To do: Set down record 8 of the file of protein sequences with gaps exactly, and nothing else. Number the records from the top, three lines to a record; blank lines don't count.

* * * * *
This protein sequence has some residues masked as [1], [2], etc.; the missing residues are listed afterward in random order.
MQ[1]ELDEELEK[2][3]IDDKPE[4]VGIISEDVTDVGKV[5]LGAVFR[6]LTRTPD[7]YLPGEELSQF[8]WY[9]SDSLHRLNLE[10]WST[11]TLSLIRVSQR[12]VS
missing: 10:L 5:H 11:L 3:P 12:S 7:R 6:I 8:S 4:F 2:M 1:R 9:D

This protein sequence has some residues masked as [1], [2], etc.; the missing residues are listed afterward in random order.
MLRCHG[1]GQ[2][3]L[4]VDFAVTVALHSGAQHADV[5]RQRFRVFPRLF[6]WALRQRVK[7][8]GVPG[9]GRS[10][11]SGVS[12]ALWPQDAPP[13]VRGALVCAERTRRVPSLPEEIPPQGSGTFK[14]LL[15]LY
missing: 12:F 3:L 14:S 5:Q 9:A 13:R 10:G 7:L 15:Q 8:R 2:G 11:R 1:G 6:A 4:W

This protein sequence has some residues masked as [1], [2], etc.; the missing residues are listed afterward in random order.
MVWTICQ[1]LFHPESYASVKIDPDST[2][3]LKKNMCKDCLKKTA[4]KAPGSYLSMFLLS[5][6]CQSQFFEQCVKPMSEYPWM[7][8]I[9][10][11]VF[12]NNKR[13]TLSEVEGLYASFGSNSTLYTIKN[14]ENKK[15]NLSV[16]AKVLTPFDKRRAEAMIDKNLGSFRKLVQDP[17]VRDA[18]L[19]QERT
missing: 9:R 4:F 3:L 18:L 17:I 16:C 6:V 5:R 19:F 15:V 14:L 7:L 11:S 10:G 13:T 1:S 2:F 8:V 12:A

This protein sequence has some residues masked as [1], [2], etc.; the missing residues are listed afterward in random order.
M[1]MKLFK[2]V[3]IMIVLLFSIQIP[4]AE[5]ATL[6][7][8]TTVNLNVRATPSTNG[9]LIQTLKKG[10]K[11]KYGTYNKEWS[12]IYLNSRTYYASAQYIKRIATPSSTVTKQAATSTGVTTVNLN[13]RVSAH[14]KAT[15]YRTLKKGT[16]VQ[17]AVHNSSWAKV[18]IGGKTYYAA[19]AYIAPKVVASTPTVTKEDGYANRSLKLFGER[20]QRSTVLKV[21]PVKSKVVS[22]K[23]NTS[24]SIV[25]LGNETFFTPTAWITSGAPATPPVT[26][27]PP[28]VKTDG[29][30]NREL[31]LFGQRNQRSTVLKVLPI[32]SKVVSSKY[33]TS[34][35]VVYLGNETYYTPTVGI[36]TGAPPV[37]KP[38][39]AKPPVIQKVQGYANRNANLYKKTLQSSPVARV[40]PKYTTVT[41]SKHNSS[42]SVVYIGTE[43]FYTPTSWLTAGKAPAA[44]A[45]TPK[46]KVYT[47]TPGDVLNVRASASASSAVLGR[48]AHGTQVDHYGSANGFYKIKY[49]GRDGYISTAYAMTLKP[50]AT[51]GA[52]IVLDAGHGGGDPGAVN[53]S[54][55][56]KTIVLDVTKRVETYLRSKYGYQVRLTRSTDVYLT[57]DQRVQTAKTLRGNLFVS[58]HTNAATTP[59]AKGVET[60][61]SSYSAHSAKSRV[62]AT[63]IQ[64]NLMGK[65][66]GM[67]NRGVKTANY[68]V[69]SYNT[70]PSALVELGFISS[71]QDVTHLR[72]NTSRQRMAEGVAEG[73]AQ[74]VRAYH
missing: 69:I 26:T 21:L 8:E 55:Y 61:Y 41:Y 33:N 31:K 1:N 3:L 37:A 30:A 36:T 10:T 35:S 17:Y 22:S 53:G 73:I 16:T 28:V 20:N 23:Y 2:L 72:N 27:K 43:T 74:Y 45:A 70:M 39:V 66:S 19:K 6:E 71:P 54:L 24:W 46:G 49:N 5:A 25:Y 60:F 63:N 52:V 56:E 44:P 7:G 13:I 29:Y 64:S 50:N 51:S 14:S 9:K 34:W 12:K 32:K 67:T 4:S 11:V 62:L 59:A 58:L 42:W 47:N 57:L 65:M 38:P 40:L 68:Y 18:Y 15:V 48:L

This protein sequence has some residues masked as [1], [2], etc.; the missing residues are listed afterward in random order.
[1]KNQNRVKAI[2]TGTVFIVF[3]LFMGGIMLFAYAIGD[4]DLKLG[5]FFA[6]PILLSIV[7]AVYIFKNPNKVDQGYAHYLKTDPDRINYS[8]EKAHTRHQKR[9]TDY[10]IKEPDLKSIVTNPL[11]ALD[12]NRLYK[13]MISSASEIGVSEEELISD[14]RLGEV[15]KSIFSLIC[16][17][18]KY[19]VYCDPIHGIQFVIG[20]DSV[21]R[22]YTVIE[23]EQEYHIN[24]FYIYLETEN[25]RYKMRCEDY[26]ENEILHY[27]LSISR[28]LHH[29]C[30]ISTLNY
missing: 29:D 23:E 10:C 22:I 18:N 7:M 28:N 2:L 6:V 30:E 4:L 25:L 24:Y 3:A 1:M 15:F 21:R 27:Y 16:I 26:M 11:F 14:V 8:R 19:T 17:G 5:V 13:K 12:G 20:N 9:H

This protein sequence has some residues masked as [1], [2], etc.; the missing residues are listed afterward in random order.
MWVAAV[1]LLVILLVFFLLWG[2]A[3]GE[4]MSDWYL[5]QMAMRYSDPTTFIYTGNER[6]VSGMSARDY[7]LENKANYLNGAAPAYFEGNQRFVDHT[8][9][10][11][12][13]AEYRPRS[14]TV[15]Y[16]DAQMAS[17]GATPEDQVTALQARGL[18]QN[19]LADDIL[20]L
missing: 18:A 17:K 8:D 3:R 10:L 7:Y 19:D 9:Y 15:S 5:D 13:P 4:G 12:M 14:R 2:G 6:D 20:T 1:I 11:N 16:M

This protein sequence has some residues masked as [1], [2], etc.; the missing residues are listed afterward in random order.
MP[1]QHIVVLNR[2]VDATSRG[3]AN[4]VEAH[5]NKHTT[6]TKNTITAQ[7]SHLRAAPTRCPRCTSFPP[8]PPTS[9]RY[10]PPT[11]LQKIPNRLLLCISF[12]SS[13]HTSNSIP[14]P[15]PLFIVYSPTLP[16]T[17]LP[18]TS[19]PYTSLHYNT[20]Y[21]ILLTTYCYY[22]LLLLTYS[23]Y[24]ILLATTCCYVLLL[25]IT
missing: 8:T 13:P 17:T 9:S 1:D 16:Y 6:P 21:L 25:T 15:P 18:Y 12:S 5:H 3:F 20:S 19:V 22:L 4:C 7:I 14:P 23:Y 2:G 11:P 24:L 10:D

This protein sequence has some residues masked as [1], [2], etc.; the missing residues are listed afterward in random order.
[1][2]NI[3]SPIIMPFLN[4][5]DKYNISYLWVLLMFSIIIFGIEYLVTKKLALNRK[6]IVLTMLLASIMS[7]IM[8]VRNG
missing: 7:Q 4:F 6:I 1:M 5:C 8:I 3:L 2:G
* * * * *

This protein sequence has some residues masked as [1], [2], etc.; the missing residues are listed afterward in random order.
[1][2]NI[3]SPIIMPFLN[4][5]DKYNISYLWVLLMFSIIIFGIEYLVTKKLALNRK[6]IVLTMLLASIMS[7]IM[8]VRNG
missing: 7:Q 4:F 6:I 1:M 5:C 8:I 3:L 2:G